Betting controversies in cricket
Cricket has had a number of controversies relating to players being involved with the betting aspects of the game. In particular, numerous players have been approached by bookmakers and bribed to throw matches, aspects of matches (e.g. the toss) or provide other information.
1999–2000 India-South Africa match fixing scandal
In 2000, the Delhi police intercepted a conversation between a blacklisted bookie and the South African cricket captain Hansie Cronje in which they learnt that Cronje accepted money to throw matches. The South African government refused to allow any of its players to face the Indian investigation unit. A court of inquiry was set up and Cronje admitted to throwing matches. He was immediately banned from all cricket. He also named Saleem Malik (Pakistan), Mohammed Azharuddin and Ajay Jadeja (India). Jadeja was banned for four years. They too were banned from all cricket. Two South African cricketers, Herschelle Gibbs and Nicky Boje, were also listed as wanted by the Delhi police for their role in the scandal.
2018 Sri Lanka cricket pitch tampering scandal
On 26 May, 2018 Al Jazeera news channel findings depict that possibly pitch tampering would have happened during the home test matches involving Sri Lanka against Australia in 2016 and against India in 2017. The news channel also stated that through monitoring the pitch conditions the fixers have managed easily to make money. Match-fixers Robin Morris, a former Indian domestic cricketer along with Dubai based business person Gaurav Rajkumar, Galle groundsman Tharanga Indika and Sri Lankan first-class cricketer Tharindu Mendis have also been investigated by the ICC for attempting another pitch tampering at Galle in Sri Lanka's forthcoming first test match against England as a part of the England's upcoming series against Sri Lanka in November 2018. Concerns also raised by the English Cricket Board whether to play away series against Sri Lanka over the planned pitch tampering at the Galle Cricket Stadium for the first Test match.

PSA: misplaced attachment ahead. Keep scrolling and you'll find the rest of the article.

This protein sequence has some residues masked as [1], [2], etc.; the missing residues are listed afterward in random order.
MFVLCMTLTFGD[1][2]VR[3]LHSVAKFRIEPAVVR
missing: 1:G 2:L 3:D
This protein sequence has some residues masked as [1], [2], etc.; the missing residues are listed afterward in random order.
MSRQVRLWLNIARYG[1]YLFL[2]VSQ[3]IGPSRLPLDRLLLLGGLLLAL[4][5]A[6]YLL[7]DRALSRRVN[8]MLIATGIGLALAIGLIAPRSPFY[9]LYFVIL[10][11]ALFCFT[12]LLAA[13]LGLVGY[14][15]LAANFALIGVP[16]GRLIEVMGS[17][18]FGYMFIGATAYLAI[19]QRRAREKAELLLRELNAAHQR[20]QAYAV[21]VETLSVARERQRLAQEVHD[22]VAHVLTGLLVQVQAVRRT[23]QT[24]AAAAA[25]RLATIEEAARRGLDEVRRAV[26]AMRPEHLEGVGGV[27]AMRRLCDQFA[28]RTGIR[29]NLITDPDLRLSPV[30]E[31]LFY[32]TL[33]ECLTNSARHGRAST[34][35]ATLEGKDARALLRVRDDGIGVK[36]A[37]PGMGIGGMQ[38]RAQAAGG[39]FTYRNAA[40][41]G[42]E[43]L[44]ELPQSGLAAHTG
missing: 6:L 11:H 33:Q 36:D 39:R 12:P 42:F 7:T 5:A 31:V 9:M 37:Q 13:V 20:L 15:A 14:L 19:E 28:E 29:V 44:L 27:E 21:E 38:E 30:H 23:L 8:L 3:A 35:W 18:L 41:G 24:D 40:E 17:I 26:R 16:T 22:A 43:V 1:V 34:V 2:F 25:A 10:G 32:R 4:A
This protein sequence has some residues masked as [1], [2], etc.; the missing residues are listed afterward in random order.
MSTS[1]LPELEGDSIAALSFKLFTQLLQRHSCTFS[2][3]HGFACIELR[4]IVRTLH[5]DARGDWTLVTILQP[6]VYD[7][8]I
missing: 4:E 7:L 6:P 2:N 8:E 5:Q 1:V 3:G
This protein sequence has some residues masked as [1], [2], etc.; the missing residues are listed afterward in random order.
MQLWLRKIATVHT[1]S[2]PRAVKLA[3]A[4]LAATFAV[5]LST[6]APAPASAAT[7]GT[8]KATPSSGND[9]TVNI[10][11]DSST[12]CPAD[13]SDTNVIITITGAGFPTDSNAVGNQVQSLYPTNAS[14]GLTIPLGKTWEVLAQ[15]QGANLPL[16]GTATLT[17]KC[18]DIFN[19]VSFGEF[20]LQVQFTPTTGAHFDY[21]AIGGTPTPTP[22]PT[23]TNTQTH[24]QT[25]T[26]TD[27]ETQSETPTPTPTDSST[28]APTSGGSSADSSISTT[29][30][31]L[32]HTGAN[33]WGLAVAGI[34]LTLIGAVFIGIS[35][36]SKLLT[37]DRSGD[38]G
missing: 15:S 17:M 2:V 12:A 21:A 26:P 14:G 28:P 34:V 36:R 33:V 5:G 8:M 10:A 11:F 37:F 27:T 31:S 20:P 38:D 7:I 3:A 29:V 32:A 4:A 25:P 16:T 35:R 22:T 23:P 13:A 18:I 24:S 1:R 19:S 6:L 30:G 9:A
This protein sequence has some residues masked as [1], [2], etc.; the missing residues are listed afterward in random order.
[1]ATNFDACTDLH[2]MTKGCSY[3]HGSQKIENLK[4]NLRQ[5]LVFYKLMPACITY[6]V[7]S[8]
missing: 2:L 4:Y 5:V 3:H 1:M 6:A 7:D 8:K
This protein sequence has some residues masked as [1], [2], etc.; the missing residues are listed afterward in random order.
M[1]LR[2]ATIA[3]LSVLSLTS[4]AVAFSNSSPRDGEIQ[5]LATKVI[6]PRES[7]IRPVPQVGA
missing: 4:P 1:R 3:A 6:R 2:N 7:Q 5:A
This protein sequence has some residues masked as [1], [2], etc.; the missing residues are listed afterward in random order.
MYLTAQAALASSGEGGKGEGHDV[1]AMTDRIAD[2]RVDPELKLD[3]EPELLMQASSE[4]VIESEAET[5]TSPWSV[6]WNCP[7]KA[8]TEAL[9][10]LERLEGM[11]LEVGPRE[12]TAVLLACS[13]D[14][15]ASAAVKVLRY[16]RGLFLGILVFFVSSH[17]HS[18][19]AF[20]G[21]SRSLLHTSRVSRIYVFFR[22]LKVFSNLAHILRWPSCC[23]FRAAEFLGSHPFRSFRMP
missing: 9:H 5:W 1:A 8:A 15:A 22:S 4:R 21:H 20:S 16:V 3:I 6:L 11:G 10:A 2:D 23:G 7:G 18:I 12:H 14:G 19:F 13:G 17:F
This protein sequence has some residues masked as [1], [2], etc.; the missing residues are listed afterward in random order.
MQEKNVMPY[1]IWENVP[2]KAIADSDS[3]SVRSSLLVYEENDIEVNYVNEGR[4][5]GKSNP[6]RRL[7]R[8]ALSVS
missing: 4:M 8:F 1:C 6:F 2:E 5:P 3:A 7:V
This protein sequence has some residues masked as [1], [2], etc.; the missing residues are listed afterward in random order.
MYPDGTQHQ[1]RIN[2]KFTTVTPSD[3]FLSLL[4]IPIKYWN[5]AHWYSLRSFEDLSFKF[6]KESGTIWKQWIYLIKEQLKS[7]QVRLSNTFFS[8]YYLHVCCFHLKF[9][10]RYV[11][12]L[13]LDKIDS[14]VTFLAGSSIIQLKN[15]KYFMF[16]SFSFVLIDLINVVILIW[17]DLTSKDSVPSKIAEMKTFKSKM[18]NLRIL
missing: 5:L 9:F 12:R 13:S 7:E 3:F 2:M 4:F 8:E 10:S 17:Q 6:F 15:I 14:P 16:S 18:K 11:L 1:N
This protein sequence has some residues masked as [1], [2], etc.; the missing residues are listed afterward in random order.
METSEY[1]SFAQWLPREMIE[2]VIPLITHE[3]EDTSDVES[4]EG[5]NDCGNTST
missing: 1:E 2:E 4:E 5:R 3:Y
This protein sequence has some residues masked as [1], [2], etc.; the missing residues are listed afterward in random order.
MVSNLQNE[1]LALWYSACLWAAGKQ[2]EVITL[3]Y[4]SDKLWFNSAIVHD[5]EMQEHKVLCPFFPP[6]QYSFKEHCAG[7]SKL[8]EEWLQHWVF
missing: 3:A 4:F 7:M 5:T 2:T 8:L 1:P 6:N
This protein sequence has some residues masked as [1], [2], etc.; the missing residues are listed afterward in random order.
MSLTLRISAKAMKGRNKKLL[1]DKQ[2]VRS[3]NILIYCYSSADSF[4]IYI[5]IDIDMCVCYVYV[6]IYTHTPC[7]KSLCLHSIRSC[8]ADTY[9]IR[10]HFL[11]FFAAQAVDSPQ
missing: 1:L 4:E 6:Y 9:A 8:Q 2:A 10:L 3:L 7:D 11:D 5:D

During the third Test of the 1981 Ashes series, Australian players Dennis Lillee and Rod Marsh placed a bet on England to win the match after the odds had ballooned out to 500–1. Australia were widely expected to win the match with England at 135-7 after having been made to follow-on. In a remarkable rear-guard effort, England did indeed win the match following brilliant performances from Ian Botham and Bob Willis, and Lillee and Marsh duly collected £7,500 (equivalent to ₤28,237 in 2018). There has never been any suggestion that the players deliberately underperformed to ensure their bet succeeded; nevertheless, the failure of cricket authorities to censure Lillee and Marsh at the time has led some to suggest that it contributed to the match-fixing scandals of the 1990s and 2000s.